MONMOUTH COUNTY, NJ: National Consumer Protection Week, is March 1 through March 7. The Monmouth County Division of Consumer Affairs, along with federal, state, local government agencies and national organizations to are encouraging people and businesses to learn more about avoiding scams and understanding consumer rights.
Getting those annoying fraudulent phone calls? Some residents of Monmouth County are bombarded with them and fall into conversations or even worse; financial transactions with scam artists. What can we do? “Every day, Monmouth County residents are exposed to scam artists through their phones, email and online shopping,” said Freeholder Lillian G. Burry, liaison to the Division of Consumer Affairs. “Consumer Affairs provides educational programs, all year, to help residents protect and prevent scams before they happen.”
Freeholder Burry joined Monmouth County Consumer Affairs Director David M. Salkin last Tuesday, February 25, at the Monmouth County Library Headquarters, where Salkin in advance of National Consumer Protection Week, spoke to an audience, educating them about the sneakiest scams and ways to protect yourself from fraudsters, scam artists, cyber criminals, and bad business practices. A wide variety of topics were covered, with suggestions on how to avoid problems before they occur.
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During National Consumer Protection Week, the Division of Consumer Affairs will be reminding residents to be aware of cyber fraud and offering steps to protect individuals from deception.
The County reminds residents to slow down and think before responding to the many phone scams that exist. “The amount of phone scams we see is incredible,” said David M. Salkin, Director of Consumer Affairs. “Social Security, IRS, Tech Support, Free Cruises and Coronavirus scams. The criminals are creative and convincing, but with some warning ahead of the call, residents can be informed about how to recognize these ‘social engineers’ who pretend to be other people.”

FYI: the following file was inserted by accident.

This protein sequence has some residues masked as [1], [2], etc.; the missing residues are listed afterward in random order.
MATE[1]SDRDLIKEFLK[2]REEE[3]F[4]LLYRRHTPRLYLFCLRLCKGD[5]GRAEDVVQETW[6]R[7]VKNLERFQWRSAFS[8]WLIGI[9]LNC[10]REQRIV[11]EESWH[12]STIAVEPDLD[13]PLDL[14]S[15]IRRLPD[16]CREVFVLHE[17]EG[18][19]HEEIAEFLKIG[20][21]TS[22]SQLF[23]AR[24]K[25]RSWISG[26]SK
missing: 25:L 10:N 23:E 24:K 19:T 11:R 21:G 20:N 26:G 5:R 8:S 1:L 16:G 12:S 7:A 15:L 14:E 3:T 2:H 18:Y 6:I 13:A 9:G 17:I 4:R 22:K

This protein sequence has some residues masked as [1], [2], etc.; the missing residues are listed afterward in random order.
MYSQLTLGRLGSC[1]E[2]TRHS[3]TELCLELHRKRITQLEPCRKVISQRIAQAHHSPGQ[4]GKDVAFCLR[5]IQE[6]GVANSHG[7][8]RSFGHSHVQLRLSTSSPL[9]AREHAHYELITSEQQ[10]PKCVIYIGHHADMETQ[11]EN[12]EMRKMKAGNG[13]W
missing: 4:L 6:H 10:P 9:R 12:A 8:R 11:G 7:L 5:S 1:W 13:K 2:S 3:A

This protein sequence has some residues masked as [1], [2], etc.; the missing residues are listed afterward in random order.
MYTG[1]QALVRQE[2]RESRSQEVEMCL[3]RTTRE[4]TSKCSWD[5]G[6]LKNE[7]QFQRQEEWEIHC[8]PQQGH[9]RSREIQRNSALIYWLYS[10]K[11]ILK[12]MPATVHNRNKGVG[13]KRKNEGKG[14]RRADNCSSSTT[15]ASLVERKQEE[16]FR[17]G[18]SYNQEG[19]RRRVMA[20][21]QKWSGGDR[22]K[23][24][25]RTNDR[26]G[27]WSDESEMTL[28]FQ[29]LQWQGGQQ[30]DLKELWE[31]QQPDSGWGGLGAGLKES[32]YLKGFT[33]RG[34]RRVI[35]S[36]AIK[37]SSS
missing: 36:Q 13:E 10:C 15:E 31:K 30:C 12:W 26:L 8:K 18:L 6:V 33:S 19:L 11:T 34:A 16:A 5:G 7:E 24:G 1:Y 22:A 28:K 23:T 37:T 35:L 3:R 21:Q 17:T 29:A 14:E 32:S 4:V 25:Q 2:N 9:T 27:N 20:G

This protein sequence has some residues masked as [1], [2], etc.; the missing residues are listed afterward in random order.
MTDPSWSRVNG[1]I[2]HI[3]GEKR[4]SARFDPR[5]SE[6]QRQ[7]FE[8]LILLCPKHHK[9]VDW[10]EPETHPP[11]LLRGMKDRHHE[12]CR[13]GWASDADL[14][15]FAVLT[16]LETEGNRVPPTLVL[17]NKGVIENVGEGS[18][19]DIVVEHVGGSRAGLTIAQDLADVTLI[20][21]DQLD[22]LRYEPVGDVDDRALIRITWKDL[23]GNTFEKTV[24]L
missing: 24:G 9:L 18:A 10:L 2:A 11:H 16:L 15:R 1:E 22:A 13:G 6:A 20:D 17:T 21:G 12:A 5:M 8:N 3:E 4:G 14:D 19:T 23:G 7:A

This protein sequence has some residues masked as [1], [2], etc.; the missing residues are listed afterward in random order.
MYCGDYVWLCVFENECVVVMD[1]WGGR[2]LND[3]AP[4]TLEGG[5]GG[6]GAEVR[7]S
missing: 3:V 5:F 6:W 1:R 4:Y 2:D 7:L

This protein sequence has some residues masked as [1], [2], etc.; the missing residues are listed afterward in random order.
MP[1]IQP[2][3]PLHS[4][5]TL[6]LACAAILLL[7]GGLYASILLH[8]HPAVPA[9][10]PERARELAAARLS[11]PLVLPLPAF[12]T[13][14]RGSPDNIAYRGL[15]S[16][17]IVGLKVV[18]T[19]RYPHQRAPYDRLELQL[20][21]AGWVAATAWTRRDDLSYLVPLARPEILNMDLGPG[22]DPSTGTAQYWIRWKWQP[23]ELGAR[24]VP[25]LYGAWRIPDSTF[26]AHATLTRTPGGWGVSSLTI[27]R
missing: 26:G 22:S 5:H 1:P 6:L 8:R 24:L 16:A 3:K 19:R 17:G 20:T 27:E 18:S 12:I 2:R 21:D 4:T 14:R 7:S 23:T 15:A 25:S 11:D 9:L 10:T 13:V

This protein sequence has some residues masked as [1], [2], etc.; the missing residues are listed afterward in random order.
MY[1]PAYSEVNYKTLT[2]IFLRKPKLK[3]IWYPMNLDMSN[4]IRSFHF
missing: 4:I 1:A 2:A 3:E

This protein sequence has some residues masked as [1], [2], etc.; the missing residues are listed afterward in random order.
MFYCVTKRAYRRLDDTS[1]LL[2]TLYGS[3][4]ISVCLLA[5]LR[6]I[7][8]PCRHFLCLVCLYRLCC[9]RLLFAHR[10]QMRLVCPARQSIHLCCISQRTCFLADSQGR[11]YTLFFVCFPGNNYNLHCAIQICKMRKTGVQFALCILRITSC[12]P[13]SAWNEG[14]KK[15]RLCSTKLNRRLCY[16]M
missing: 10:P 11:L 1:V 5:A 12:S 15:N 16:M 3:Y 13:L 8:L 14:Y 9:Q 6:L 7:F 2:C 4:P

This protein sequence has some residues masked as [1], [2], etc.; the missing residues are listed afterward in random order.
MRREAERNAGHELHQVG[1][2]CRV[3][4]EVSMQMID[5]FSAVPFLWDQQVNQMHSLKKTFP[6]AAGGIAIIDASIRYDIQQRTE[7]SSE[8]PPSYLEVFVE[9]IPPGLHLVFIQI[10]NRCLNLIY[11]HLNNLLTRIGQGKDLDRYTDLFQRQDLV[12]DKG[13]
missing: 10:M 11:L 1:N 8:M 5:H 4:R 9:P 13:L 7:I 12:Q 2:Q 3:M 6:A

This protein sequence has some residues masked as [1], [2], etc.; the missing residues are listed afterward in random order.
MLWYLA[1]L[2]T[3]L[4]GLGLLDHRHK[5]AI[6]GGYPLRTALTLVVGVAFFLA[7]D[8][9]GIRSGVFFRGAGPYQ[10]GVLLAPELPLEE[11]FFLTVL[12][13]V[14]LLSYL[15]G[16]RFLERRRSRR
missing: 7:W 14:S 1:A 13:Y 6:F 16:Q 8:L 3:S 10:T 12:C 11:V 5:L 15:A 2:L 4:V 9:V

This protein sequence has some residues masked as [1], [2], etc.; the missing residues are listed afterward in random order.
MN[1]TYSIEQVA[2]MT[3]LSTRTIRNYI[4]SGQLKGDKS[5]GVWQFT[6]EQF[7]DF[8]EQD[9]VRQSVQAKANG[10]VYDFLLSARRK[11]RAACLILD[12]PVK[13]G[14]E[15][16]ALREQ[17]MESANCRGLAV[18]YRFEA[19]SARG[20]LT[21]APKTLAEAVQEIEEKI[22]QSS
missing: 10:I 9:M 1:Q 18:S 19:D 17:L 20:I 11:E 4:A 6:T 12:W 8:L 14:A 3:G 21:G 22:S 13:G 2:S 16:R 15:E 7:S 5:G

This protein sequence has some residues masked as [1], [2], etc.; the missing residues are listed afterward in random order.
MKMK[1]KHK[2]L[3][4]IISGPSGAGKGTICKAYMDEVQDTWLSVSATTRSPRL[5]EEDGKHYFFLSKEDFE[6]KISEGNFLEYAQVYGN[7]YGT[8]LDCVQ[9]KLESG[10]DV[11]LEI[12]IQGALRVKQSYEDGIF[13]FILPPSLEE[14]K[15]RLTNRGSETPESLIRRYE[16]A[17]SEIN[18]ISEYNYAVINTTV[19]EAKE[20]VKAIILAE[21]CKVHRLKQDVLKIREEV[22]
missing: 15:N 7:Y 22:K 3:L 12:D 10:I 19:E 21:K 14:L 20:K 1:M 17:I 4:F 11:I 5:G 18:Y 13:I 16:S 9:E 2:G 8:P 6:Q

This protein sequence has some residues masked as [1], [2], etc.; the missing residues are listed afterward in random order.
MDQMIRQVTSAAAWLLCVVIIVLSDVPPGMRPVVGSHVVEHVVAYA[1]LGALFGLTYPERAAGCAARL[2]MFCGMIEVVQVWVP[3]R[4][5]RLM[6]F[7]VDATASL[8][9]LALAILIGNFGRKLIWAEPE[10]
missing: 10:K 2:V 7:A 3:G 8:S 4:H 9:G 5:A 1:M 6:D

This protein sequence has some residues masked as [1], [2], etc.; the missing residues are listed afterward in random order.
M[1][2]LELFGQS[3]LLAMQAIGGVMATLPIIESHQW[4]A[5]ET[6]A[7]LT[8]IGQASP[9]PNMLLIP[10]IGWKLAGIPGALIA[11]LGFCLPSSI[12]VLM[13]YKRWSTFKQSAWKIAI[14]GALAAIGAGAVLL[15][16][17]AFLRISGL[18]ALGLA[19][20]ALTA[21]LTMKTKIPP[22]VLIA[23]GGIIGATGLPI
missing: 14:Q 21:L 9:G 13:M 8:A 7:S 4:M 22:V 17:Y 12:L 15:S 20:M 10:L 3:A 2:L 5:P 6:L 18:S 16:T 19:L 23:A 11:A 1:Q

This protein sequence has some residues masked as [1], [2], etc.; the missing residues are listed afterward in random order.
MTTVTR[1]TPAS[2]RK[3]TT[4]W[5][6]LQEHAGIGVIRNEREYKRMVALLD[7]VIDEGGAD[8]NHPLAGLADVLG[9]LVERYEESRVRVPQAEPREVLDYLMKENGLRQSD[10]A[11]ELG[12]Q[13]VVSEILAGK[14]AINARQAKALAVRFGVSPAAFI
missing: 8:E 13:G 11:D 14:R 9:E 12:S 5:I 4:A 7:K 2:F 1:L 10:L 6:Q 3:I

The Division of Consumer Affairs offers these additional tips:
Only do business with reputable companies – Make sure you trust the business and it is an established organization with a credible reputation.
Do not use your primary email address in online submissions – Submitting your email address could result in spam. If you do not want your primary email account flooded with unwanted messages, consider opening an additional email account for use online.
Avoid submitting credit card information online.
If you must shop online, devote one credit card to those purchases – Keep a minimum credit line on the account to limit the amount of charges an attacker can accumulate.
Avoid using debit cards for online purchases – Credit cards usually offer some protection against identity theft and may limit the monetary amount you will be responsible for paying. Debit cards, however, do not offer that protection.
Avoid allowing a website to remember your password. If your password is stored, your profile and any account information you have provided on that site are readily available if an attacker gains access to your computer.
Consumer Affairs is a law enforcement agency and the civil arm of the State Attorney General’s Office. It is created and funded by the Monmouth County Board of Chosen Freeholders and protects against consumer fraud and dishonest business practices by enforcing the state Consumer Fraud Act and many other regulations.
Additional information about cyber scams and consumer affairs programs can be found on the County website www.visitmonmouth.com, by calling 732-431-7900 or emailing firstname.lastname@example.org. The office is open weekdays from 8:30 a.m. to 4:30 p.m.